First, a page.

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Thursday 20, May 2010

  New treatment insights for patients with Severe Alcoholic Hepatitis

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New treatment insights for patients with Severe Alcoholic HepatitisPatients with severe or acute alcoholic hepatitis can expect significant relief after results from two French studies were presented at the International Liver Congress TM 2010 press conference.

Professor Philippe Mathurin from the Hôpital Huriez, CHRU Lille, France who presented the results, said that as researchers and clinicians, we have a responsibility to treat patients in the best possible way and highlight new treatment options.

It was disclosed that deaths for C+NAC group were significantly lower at month 1 and the survival rate was increased to some extent at month 2 and 6 for that patient group.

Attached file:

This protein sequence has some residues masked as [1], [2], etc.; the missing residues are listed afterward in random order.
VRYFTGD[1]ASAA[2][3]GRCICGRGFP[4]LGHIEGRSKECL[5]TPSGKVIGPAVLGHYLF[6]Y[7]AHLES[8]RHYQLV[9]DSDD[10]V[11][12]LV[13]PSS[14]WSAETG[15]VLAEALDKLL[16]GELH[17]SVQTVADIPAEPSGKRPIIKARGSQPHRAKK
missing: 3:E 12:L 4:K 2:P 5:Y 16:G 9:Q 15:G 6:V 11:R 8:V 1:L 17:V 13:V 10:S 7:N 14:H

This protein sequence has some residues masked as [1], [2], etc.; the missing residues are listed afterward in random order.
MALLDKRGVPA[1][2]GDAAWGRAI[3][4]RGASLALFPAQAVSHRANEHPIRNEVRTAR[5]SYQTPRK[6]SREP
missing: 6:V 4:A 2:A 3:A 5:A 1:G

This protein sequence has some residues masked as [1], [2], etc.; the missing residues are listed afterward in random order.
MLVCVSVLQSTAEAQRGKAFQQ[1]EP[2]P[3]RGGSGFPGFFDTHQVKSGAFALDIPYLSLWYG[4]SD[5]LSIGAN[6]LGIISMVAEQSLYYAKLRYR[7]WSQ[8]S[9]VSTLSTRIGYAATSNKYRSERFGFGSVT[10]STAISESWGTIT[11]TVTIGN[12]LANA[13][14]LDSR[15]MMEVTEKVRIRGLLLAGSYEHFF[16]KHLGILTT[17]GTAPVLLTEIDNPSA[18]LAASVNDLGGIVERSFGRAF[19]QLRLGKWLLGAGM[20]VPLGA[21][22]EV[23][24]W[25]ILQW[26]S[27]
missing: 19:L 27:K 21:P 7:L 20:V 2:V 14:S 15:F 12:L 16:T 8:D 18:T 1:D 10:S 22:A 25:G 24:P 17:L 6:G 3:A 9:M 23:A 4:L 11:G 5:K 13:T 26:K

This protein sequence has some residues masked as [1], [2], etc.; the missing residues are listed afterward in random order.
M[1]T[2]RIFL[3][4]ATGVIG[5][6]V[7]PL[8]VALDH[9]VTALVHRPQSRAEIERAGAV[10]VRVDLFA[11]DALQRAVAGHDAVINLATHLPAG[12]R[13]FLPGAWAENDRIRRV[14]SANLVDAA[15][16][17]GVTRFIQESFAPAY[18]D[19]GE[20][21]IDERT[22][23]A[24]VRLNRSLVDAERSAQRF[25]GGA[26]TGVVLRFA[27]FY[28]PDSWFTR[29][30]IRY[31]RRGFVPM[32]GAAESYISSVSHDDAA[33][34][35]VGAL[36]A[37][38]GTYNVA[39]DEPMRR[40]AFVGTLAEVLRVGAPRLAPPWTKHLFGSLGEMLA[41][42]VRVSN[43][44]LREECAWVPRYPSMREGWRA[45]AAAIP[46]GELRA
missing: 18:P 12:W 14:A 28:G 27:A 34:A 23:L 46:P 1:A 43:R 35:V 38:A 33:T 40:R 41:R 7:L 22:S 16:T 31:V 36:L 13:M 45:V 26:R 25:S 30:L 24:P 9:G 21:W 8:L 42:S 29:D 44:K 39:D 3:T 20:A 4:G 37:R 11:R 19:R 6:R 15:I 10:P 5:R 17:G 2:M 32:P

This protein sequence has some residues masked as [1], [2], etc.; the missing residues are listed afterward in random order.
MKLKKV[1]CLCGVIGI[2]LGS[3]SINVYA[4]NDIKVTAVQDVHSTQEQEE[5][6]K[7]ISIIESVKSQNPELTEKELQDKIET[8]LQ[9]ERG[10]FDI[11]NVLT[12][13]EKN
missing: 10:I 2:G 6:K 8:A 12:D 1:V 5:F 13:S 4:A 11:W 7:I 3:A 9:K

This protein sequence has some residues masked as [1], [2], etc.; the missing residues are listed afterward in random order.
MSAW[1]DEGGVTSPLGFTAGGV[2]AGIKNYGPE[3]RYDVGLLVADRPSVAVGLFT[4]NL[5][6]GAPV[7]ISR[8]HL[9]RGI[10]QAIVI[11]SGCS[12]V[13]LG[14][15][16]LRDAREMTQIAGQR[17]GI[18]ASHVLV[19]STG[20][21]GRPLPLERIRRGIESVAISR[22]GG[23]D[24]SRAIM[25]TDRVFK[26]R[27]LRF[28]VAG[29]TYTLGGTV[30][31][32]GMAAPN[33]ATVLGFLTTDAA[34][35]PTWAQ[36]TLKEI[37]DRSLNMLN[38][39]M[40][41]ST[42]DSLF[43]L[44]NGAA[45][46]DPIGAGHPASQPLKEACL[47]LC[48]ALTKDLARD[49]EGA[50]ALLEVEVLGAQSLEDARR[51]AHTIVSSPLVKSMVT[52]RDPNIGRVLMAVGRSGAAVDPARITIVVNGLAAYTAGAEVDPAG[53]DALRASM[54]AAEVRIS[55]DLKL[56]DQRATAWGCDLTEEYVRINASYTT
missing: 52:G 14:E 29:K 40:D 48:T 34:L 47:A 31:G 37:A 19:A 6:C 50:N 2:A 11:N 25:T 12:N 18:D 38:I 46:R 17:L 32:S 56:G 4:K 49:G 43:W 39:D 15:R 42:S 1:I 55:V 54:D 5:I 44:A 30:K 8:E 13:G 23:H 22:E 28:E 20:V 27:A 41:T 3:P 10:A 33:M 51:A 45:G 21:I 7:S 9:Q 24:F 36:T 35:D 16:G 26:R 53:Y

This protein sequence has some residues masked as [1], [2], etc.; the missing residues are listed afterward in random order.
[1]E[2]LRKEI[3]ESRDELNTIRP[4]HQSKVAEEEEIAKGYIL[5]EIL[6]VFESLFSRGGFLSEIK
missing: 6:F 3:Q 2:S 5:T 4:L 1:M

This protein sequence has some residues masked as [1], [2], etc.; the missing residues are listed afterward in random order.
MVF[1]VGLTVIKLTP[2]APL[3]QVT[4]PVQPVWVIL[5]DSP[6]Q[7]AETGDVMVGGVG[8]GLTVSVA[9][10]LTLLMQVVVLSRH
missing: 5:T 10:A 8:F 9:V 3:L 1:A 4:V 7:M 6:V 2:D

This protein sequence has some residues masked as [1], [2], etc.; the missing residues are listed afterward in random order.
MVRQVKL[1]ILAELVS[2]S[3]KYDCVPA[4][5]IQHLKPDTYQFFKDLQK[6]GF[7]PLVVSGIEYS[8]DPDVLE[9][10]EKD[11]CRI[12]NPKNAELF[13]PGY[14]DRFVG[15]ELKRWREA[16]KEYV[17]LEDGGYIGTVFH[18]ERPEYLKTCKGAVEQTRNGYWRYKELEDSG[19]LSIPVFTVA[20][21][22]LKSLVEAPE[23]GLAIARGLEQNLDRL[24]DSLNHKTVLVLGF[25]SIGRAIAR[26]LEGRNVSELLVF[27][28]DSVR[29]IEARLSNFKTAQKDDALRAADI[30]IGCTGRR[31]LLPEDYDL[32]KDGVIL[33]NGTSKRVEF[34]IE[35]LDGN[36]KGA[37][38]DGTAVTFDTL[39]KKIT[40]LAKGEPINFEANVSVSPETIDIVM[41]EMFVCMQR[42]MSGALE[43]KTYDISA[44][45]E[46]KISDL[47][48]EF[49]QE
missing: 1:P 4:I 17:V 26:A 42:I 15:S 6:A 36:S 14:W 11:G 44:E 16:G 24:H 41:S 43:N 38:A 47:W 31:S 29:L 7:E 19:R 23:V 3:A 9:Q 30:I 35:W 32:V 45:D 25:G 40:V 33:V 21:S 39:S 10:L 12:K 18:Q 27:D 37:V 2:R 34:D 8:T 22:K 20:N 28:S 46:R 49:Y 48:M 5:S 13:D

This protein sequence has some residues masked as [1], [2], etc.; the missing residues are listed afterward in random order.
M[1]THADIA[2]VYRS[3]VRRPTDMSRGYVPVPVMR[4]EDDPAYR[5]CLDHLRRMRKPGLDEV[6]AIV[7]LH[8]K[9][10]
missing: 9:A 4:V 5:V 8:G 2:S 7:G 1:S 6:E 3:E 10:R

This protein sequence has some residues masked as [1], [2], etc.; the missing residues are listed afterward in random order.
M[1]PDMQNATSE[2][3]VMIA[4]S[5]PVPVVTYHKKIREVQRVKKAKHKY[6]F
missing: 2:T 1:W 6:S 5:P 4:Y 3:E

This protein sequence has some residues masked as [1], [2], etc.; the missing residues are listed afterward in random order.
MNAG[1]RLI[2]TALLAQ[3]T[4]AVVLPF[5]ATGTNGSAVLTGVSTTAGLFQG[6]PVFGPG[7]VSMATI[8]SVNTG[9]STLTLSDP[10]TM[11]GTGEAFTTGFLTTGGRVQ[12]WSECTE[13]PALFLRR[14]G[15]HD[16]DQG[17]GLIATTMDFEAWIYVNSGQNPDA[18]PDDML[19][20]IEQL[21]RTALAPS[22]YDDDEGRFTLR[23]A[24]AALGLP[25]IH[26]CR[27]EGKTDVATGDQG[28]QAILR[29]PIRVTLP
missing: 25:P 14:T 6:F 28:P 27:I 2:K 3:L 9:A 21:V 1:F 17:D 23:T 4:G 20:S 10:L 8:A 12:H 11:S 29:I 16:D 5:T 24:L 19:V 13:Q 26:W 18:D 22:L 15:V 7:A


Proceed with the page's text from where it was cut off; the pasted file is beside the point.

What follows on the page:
Sunday 28, Mar 2010

  Liver transplant survival adversely affected by alcohol relapse

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Liver transplant survival adversely affected by alcohol relapseA study has found that alcohol relapse adversely affects survival rates after liver transplantation, only after 10 years.

The study results appeared in Liver Transplantation, the official journal of the American Association for the Study of Liver Diseases (AASLD) and the International Liver Transplantation Society (ILTS). This journal is published on behalf of the societies by John Wiley & Sons, Inc. and is available online via Wiley InterScience.